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Saving a historic sailing yacht on the Olympic Peninsula

"It's completely mad," says the man behind the rebuild of the Tally Ho. #k5evening

SEQUIM, Wash. — EDITOR'S NOTE: A version of the above segment originally aired in August 2019.

In a shed in Sequim, there's the skeleton of a boat that's more than 100 years old. And a man doing something most folks would say is insane. 

"It's one of those things that makes absolutely no sense. In terms of finance and the amount of time it takes, it's completely mad.”

Leo Goolden of Sampson Boat Company is bringing this boat back from the dead, one plank at a time. Because he couldn’t resist her pedigree.

“So this is a wooden sailing yacht called Tally Ho, she was built in England in 1910, by a famous yacht designer, Albert Strange,” explained Goolden. 

Goolden is also from England, and this sailor and boat builder found her rotting in an Oregon boatyard two years ago.

The Tally Ho actually won the Fastnet – a famous offshore sailing race - back in 1927. 

Despite the decay, Leo believed he could restore her to her former glory.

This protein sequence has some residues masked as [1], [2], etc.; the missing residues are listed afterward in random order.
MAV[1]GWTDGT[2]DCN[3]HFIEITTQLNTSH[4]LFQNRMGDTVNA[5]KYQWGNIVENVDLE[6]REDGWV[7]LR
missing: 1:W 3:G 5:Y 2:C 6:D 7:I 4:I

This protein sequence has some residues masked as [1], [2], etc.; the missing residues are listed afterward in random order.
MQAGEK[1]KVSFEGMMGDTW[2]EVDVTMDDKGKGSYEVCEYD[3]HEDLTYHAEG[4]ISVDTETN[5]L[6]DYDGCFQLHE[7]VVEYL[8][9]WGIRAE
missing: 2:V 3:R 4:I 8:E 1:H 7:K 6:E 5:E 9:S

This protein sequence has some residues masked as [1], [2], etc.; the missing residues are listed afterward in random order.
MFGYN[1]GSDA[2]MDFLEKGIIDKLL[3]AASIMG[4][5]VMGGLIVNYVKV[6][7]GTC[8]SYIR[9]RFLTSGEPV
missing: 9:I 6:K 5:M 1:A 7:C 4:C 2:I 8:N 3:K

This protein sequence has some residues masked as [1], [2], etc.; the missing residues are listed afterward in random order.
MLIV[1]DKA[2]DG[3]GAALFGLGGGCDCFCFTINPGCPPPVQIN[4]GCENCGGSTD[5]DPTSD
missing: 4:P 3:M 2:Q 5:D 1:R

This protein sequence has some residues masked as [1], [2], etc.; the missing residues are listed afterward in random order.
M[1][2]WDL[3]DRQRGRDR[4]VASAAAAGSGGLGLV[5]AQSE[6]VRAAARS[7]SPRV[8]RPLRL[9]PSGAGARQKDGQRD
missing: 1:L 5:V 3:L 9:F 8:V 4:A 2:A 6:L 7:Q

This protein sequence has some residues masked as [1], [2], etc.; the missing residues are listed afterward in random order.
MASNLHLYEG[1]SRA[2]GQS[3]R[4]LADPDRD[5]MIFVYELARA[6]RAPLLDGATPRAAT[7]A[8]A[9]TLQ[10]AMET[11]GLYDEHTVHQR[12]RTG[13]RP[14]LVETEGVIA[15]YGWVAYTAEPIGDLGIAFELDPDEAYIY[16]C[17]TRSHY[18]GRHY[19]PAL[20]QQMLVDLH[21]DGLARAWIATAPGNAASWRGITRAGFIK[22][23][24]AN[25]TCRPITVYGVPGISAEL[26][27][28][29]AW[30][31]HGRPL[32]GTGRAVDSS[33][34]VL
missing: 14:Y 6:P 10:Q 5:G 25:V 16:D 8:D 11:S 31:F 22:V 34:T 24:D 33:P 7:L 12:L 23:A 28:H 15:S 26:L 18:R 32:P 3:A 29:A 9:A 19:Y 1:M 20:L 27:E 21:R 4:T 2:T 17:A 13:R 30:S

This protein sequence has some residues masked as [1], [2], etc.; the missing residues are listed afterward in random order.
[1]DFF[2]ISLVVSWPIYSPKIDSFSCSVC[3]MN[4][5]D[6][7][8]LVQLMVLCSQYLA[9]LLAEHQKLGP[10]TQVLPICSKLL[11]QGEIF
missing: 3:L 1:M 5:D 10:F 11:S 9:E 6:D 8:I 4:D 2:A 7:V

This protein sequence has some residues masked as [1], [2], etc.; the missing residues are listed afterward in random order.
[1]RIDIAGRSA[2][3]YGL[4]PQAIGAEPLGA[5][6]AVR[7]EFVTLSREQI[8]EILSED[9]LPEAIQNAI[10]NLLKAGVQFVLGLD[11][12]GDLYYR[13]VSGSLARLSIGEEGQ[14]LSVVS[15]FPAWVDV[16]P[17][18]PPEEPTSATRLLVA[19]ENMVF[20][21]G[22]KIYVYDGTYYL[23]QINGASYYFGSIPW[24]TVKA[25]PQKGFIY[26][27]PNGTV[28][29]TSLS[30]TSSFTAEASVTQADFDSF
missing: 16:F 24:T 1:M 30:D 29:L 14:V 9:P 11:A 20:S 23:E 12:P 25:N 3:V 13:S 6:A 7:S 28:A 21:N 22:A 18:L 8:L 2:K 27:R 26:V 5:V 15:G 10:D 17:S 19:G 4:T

“There's one particular picture taken in 1927 during this race that she won - and she's got this mountain of sail up and she just looks really really awe-inspiring. I think that picture really sealed the deal for me,” Goolden said. 

He bought her for a buck, trucked her to Washington's Olympic Peninsula, found a crew of volunteers, and got to work. 

Then reality hit him. 

“I wildly underestimated the cost of course and the time frame. “

Leo's fundraising solution? He added cameras to his set of boat building tools.

Today the Tally Ho is the star of a YouTube reality show that has 115,000 subscribers. 

"Amazingly, the videos that I've been making and documenting this process have attracted a lot of attention online. There is something about wooden boats I think that people love and are drawn to.”

Fans following the project have the option of donating money each time Leo puts up a new video, via a web platform called Patreon. People can essentially become patrons of the Tally Ho. The project is more or less crowdfunded now. 

And the series is worth a watch. There’s low key drama involving proper measurements and heavy objects. There’s even the requisite animal sidekick: A parrot named Pancho who likes to ride along on the forklift.

His endgame with the build? To race her in the Fastnet once again. And to bring the thousands of viewers who are helping him save the Tally Ho along for the ride. 

“Somehow for some reason, they think it's a boat that's worth saving, and that's great.”

UPDATE APRIL 21, 2021: After controversy about its location that threatened to shut down the project last March, a compromise has been reached. Work on the boat will likely finish in Port Townsend. 

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